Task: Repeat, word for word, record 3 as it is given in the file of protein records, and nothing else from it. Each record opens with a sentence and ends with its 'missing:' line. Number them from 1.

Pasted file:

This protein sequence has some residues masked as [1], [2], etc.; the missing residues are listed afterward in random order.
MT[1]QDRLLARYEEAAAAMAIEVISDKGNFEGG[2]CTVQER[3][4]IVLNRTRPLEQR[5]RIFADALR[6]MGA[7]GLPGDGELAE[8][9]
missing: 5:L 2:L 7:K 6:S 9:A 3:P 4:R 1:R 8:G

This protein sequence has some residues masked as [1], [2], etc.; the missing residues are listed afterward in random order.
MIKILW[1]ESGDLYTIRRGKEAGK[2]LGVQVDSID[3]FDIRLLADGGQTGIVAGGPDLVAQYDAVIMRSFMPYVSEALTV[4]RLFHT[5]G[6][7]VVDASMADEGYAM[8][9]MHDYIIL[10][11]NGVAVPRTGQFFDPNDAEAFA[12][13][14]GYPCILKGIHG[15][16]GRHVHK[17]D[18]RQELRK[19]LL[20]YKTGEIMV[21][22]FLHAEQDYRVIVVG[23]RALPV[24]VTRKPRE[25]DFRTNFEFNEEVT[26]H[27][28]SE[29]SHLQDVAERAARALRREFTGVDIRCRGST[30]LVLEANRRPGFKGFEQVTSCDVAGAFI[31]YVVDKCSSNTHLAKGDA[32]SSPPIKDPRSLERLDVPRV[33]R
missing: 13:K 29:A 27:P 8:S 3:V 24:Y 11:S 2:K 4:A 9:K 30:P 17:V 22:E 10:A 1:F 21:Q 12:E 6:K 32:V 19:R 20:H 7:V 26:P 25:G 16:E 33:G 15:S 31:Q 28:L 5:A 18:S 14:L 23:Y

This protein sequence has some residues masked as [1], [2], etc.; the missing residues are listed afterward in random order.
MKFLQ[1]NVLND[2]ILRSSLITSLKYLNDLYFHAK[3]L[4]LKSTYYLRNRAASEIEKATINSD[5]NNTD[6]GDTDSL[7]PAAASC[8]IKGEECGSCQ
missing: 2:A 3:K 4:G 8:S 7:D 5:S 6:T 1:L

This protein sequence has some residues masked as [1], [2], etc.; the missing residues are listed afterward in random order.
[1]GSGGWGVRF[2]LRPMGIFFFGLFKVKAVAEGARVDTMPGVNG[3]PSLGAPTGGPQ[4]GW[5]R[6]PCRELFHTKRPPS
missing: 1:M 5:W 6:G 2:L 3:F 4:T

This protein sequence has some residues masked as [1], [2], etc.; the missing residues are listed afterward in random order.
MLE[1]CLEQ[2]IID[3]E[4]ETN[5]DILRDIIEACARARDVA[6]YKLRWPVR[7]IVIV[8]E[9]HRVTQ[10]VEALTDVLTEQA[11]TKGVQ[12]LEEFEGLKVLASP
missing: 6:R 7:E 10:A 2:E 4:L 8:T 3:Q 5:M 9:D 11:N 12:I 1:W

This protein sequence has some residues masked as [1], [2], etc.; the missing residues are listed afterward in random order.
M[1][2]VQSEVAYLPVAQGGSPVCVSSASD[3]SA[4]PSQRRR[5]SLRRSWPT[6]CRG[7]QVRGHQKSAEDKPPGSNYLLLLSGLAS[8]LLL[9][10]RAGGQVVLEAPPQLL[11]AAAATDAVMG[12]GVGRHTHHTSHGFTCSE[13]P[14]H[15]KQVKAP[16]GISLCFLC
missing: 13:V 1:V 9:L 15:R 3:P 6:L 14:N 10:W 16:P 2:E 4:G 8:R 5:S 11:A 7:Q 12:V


This protein sequence has some residues masked as [1], [2], etc.; the missing residues are listed afterward in random order.
MKFLQ[1]NVLND[2]ILRSSLITSLKYLNDLYFHAK[3]L[4]LKSTYYLRNRAASEIEKATINSD[5]NNTD[6]GDTDSL[7]PAAASC[8]IKGEECGSCQ
missing: 2:A 3:K 4:G 8:S 7:D 5:S 6:T 1:L